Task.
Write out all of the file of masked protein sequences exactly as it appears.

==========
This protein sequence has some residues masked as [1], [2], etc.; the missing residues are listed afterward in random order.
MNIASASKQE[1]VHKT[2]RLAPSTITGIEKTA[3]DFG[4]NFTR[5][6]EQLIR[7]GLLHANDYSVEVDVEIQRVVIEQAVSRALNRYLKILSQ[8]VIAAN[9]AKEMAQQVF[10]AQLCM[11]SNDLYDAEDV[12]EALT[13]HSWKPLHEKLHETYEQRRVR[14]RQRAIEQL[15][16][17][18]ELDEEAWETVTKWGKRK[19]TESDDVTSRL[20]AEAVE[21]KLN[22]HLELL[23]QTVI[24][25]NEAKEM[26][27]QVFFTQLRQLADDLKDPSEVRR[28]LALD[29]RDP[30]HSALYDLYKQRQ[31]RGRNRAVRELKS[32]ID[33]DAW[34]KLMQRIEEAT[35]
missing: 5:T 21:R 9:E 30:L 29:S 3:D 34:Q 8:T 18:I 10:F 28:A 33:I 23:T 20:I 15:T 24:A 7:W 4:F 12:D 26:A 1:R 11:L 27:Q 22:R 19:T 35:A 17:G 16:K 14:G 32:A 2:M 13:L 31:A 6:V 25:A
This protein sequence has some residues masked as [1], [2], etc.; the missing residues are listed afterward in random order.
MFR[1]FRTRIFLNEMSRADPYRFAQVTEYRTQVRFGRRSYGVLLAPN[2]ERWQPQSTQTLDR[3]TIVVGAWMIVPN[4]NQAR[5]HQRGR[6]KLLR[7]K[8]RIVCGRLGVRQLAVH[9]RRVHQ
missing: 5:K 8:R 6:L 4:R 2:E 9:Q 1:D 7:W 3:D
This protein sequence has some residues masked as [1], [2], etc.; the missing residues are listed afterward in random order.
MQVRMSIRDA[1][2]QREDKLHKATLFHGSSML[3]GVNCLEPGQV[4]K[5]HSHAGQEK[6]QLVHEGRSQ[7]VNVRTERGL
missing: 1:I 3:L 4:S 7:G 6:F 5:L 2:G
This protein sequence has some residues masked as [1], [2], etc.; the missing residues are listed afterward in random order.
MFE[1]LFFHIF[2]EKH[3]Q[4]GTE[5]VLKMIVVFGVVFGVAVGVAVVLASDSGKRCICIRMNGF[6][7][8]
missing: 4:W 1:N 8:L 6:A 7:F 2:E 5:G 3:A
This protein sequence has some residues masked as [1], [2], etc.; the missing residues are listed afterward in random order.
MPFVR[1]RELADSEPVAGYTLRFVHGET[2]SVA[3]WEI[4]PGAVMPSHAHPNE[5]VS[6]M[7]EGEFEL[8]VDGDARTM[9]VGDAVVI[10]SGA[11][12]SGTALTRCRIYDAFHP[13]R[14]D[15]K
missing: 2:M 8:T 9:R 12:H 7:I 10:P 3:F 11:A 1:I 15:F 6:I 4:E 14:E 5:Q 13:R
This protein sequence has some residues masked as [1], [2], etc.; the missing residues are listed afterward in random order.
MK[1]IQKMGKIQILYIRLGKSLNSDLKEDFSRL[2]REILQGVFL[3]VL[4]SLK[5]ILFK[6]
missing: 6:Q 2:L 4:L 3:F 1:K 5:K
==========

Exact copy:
This protein sequence has some residues masked as [1], [2], etc.; the missing residues are listed afterward in random order.
MNIASASKQE[1]VHKT[2]RLAPSTITGIEKTA[3]DFG[4]NFTR[5][6]EQLIR[7]GLLHANDYSVEVDVEIQRVVIEQAVSRALNRYLKILSQ[8]VIAAN[9]AKEMAQQVF[10]AQLCM[11]SNDLYDAEDV[12]EALT[13]HSWKPLHEKLHETYEQRRVR[14]RQRAIEQL[15][16][17][18]ELDEEAWETVTKWGKRK[19]TESDDVTSRL[20]AEAVE[21]KLN[22]HLELL[23]QTVI[24][25]NEAKEM[26][27]QVFFTQLRQLADDLKDPSEVRR[28]LALD[29]RDP[30]HSALYDLYKQRQ[31]RGRNRAVRELKS[32]ID[33]DAW[34]KLMQRIEEAT[35]
missing: 5:T 21:R 9:E 30:L 29:S 3:D 34:Q 8:T 18:I 10:F 28:A 33:I 23:T 20:I 15:T 24:A 7:W 4:F 12:D 26:A 1:R 11:L 27:Q 22:R 19:T 35:A 17:G 16:K 14:G 32:A 2:M 13:L 31:A 6:V 25:A
This protein sequence has some residues masked as [1], [2], etc.; the missing residues are listed afterward in random order.
MFR[1]FRTRIFLNEMSRADPYRFAQVTEYRTQVRFGRRSYGVLLAPN[2]ERWQPQSTQTLDR[3]TIVVGAWMIVPN[4]NQAR[5]HQRGR[6]KLLR[7]K[8]RIVCGRLGVRQLAVH[9]RRVHQ
missing: 5:K 8:R 6:L 4:R 2:E 9:Q 1:D 7:W 3:D
This protein sequence has some residues masked as [1], [2], etc.; the missing residues are listed afterward in random order.
MQVRMSIRDA[1][2]QREDKLHKATLFHGSSML[3]GVNCLEPGQV[4]K[5]HSHAGQEK[6]QLVHEGRSQ[7]VNVRTERGL
missing: 1:I 3:L 4:S 7:G 6:F 5:L 2:G
This protein sequence has some residues masked as [1], [2], etc.; the missing residues are listed afterward in random order.
MFE[1]LFFHIF[2]EKH[3]Q[4]GTE[5]VLKMIVVFGVVFGVAVGVAVVLASDSGKRCICIRMNGF[6][7][8]
missing: 4:W 1:N 8:L 6:A 7:F 2:E 5:G 3:A
This protein sequence has some residues masked as [1], [2], etc.; the missing residues are listed afterward in random order.
MPFVR[1]RELADSEPVAGYTLRFVHGET[2]SVA[3]WEI[4]PGAVMPSHAHPNE[5]VS[6]M[7]EGEFEL[8]VDGDARTM[9]VGDAVVI[10]SGA[11][12]SGTALTRCRIYDAFHP[13]R[14]D[15]K
missing: 2:M 8:T 9:R 12:H 7:I 10:P 3:F 11:A 1:I 15:F 6:I 4:E 14:E 5:Q 13:R
This protein sequence has some residues masked as [1], [2], etc.; the missing residues are listed afterward in random order.
MK[1]IQKMGKIQILYIRLGKSLNSDLKEDFSRL[2]REILQGVFL[3]VL[4]SLK[5]ILFK[6]
missing: 6:Q 2:L 4:L 3:F 1:K 5:K